A former Anne Arundel County high school teacher was arrested and charged Wednesday with second-degree rape and sex abuse of a minor, according to police.

Two students accused Karl Houston Walls, 27, who taught at Northeast High School in Pasadena for four years, of sending “sexually explicit” text messages, as well as photos and videos, police said. They also alleged he “solicited child pornography” and had sexual contact with them, according to police.

In one instance, Walls allegedly “held a knife against one of the victims and asked if he should ‘use it,’” according to police.

Walls is charged with three counts of second-degree assault, as well as second-degree rape, sex abuse of a minor, perverted practice, and a weapons charge, among other offenses, police said. An attorney for Walls is not listed in online court records.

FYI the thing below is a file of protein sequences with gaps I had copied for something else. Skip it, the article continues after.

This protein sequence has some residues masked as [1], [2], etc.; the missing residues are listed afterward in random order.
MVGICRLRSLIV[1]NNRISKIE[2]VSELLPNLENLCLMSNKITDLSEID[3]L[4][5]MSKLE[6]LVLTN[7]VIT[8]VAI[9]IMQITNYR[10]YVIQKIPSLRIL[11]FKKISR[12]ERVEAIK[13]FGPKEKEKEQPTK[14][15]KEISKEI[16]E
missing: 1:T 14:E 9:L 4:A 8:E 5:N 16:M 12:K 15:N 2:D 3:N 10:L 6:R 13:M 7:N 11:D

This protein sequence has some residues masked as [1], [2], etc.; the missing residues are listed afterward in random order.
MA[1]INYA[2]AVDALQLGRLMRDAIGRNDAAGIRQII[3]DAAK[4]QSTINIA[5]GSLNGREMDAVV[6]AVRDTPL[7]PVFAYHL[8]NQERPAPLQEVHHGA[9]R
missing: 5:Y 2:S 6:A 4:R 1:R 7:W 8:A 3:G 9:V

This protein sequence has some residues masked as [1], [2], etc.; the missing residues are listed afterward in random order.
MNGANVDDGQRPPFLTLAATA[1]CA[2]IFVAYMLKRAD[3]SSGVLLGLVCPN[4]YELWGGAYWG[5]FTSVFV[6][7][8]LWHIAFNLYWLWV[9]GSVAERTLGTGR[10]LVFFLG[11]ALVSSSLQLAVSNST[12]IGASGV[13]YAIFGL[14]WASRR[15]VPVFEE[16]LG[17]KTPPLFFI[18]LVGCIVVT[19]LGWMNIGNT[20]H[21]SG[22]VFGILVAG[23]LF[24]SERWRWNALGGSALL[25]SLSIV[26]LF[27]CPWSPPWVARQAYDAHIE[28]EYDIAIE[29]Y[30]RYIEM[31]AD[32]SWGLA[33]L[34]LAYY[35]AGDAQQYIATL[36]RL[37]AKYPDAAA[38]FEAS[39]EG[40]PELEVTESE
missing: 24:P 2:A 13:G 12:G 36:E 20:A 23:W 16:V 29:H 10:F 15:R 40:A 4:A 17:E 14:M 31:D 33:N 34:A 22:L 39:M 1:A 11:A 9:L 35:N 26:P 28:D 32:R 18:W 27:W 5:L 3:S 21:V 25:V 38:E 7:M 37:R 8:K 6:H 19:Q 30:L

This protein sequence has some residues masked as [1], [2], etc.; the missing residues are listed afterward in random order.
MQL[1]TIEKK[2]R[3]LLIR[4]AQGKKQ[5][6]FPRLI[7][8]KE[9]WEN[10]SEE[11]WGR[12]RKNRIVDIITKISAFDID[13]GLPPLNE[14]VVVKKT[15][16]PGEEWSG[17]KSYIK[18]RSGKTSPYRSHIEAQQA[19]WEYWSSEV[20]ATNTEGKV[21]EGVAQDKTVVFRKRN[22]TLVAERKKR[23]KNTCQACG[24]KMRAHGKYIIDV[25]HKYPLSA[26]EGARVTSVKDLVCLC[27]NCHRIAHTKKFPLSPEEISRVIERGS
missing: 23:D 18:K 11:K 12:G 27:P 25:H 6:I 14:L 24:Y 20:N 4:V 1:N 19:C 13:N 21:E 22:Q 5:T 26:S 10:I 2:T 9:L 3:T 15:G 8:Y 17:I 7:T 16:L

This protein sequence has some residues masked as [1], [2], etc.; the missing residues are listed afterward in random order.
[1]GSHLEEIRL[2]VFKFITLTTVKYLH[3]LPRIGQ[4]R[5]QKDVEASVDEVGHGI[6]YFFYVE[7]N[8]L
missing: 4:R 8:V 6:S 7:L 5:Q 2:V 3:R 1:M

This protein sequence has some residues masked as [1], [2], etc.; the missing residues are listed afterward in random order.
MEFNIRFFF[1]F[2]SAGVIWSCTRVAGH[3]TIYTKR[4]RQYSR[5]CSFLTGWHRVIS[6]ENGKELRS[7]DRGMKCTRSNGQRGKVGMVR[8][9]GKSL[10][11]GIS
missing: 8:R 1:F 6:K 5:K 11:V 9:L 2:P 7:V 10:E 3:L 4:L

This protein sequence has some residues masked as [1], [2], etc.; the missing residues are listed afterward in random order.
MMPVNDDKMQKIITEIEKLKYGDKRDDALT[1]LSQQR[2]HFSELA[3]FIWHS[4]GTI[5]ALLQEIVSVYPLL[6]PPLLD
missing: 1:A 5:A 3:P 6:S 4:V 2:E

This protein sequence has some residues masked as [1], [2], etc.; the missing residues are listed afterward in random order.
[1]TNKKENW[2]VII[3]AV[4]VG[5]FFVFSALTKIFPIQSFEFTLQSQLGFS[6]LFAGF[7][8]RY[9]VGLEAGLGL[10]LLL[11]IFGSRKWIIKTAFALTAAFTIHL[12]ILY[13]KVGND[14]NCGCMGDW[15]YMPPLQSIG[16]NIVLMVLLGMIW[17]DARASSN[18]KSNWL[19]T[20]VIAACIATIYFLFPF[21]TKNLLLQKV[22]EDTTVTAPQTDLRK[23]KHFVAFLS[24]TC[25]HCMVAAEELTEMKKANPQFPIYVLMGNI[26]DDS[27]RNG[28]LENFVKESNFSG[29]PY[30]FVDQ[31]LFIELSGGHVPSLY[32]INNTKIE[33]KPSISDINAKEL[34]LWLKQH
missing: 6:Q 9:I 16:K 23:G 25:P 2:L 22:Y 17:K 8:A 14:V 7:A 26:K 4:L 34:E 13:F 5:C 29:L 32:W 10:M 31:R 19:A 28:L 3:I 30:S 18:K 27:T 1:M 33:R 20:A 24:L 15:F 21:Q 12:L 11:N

The Baltimore Banner thanks its sponsors. Become one.

Walls joined Northeast High School as a teaching assistant in 2019 and worked in that role for three years, said Anne Arundel County Public Schools spokesperson Bob Mosier.

He then worked for one year as a special education co-teacher for science classes, Mosier said.

After students came forward with the allegations in May, Walls was moved out of a school setting and was placed in a position where there were no children, Mosier said, though he could not specify the position.

“People who would prey on children have no place anywhere near a school, much less in the classroom,” Mosier said. “We acted as quickly as we could in removing him from the classroom. ... and we have ensured that he has not been in the position where he interacts with children since that time.”

In a letter sent to Northeast High School families and staff Thursday, the school’s principal, Jason Williams, said administrators and staff have been working with the Police Department “since the day of the initial allegation,” and urged anyone with additional information to contact police.

The Baltimore Banner thanks its sponsors. Become one.

Though students are on summer break, Williams wrote that the school has “resources available” for any students who were impacted or who want to talk about how they are feeling.


More From The Banner